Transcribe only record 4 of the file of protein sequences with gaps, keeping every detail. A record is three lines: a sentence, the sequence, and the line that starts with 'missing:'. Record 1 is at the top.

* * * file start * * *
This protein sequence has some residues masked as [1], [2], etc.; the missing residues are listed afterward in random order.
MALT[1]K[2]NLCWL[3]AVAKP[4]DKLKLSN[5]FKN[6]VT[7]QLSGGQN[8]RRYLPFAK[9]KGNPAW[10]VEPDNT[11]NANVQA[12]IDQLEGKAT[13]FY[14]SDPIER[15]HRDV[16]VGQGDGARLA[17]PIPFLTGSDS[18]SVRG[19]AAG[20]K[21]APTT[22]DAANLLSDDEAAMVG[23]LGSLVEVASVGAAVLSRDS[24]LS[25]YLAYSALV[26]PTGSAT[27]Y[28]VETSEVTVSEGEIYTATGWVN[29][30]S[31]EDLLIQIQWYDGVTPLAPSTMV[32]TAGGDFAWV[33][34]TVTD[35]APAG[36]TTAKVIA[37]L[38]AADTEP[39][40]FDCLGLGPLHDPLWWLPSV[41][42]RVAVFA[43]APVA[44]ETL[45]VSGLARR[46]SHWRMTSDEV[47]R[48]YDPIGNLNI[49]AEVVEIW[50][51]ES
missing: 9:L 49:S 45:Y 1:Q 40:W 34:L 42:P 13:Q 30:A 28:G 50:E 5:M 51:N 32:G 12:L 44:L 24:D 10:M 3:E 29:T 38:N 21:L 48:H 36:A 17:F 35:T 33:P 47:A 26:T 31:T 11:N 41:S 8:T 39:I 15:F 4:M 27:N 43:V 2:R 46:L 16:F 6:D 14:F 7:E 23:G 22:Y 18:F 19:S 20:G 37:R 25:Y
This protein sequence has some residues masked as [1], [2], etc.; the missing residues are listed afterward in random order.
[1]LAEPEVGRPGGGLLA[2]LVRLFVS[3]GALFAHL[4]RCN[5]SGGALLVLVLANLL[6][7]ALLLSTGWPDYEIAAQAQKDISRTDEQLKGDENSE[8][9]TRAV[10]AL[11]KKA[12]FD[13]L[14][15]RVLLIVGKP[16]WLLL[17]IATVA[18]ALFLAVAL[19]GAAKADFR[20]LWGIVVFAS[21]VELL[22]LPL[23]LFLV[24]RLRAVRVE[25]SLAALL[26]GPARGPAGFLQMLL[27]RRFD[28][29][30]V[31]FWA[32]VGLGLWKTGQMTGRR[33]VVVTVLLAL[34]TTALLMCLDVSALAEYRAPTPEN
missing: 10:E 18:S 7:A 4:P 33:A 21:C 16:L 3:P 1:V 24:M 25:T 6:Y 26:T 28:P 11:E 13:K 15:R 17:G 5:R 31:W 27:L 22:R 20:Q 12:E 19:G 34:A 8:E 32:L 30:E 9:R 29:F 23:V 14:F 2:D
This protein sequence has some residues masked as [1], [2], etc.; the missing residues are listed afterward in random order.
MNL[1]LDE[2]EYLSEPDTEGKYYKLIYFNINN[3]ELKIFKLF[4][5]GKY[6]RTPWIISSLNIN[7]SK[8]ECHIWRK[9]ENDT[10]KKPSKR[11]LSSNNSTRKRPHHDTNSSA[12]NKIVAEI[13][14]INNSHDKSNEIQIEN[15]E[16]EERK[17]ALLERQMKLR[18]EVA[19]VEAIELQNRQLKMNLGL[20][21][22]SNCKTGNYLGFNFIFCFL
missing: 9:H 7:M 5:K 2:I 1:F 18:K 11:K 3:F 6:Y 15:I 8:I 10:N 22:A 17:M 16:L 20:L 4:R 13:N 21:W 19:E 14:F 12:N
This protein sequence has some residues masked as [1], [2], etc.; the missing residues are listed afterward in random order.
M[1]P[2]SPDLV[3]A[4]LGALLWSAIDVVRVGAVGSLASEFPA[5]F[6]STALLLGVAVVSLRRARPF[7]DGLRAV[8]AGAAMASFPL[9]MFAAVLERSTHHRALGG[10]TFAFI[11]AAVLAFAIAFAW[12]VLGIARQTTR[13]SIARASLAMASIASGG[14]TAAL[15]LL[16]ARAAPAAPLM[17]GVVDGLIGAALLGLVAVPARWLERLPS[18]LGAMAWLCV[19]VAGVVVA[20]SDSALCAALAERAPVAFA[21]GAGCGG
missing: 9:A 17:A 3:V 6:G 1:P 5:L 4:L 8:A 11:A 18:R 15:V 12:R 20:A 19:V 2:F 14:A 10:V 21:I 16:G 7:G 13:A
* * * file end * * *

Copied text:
This protein sequence has some residues masked as [1], [2], etc.; the missing residues are listed afterward in random order.
M[1]P[2]SPDLV[3]A[4]LGALLWSAIDVVRVGAVGSLASEFPA[5]F[6]STALLLGVAVVSLRRARPF[7]DGLRAV[8]AGAAMASFPL[9]MFAAVLERSTHHRALGG[10]TFAFI[11]AAVLAFAIAFAW[12]VLGIARQTTR[13]SIARASLAMASIASGG[14]TAAL[15]LL[16]ARAAPAAPLM[17]GVVDGLIGAALLGLVAVPARWLERLPS[18]LGAMAWLCV[19]VAGVVVA[20]SDSALCAALAERAPVAFA[21]GAGCGG
missing: 9:A 17:A 3:V 6:G 1:P 5:L 4:L 8:A 11:A 18:R 15:V 12:R 20:A 19:V 2:F 14:A 10:V 21:I 16:G 7:G 13:A